While other networks are often evasive when it comes to ownership of their programming, ABC Entertainment chief Paul Lee has always been open about ABC’s drive to own its successful franchises. “We wanted to build up the studio,” he said at the January TCA, noting how many of the key ABC series came from the studio, including virtually all dramas.
The process escalated in May when ABC cancelled Forever, its only freshman drama that didn’t come from sibling ABC Studio. All of the network’s new scripted series for next season are owned by the network. All but two — comedies Dr. Ken (developed/co-produced by Sony TV) and Uncle Buck (developed/co-produced by Universal TV) — are fully owned. All ABC drama series, new and returning, are produced by ABC Studios.
Lee elaborated today on the subject again at TCA. “We’re able to monetize these shows not only in syndication and SVOD in the U.S. but all over the world,” he said regarding network ownership. “It allows us an ecosystem where you clearly create a portfolio of network series with a much richer ability… in this world of on-demand.”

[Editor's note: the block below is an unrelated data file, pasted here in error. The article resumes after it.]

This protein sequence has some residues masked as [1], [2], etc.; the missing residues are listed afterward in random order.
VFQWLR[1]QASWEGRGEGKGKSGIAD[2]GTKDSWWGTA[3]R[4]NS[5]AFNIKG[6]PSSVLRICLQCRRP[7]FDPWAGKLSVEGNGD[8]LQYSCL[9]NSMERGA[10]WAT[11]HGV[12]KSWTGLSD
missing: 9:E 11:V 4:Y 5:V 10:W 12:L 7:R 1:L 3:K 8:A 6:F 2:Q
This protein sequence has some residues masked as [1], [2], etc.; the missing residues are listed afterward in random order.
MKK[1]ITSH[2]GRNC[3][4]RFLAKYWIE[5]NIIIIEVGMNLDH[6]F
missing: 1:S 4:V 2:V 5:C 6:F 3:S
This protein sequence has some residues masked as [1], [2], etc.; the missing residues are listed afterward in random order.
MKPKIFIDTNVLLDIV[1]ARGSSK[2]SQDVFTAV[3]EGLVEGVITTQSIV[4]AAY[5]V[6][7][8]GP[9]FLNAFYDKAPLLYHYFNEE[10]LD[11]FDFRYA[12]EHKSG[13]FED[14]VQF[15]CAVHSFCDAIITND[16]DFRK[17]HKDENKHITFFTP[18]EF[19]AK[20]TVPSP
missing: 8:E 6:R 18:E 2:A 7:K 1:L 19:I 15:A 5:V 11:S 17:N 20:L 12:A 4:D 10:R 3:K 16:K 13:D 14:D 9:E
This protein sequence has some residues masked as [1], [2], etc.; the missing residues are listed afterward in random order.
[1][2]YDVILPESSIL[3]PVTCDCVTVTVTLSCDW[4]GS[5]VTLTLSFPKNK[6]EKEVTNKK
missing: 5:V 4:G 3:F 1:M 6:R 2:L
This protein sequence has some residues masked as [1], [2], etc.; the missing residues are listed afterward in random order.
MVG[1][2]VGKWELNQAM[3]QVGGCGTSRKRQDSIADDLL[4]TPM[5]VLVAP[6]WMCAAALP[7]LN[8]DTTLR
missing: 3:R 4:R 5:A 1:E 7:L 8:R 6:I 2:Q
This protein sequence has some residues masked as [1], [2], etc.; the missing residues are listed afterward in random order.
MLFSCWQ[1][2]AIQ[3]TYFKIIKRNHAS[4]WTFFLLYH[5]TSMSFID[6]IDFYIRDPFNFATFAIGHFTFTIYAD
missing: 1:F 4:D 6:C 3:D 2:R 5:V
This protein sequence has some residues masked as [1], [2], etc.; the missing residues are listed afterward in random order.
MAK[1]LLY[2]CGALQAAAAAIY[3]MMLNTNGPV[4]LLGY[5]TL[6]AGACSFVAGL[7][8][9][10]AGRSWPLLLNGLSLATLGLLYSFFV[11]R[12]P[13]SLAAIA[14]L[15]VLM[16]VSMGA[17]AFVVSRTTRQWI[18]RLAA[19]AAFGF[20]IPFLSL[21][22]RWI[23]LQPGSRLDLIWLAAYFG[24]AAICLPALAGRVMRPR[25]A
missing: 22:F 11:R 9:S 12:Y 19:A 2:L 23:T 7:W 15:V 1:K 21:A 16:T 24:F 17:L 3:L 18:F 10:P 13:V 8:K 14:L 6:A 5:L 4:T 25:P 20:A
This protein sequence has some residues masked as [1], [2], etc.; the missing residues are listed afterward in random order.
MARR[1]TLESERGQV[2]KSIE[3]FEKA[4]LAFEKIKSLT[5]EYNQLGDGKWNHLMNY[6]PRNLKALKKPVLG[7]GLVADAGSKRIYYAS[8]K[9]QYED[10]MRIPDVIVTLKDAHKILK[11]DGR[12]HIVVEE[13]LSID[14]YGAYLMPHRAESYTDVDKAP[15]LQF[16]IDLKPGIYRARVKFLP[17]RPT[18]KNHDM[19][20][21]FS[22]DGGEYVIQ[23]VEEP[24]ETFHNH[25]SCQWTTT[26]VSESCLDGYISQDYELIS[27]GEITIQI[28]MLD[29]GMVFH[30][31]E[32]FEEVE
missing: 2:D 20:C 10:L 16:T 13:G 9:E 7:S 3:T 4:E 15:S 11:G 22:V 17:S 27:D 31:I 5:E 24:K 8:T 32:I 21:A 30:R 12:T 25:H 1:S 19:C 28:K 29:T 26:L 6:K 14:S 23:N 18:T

Lee spoke of “the immense change in content” in the past five years, with previous set-in-stone broadcast rules being broken, like procedurals being more popular than serialized dramas, period shows and shows with morally ambiguous protagonists not working, and shows being successful only if they stick to with the tried-and-true makeup of an ensemble cast.
There will be two ABC period dramas set in Hollywood next season: dark crime mystery Wicked City (which Lee repeatedly called “intense,” dismissing suggestions that it may be glorifying violence against women) and Agent Carter, which is moving to Tinseltown for Season 2 and will reflect the glamour of 1940s Hollywood, he said.
Lee listed several shows that he felt could go on for many years, among them Shonda Rhimes’ Grey’s Anatomy and Scandal and Dan Fogelman’s Galavant, which he called “a sleeper hit.”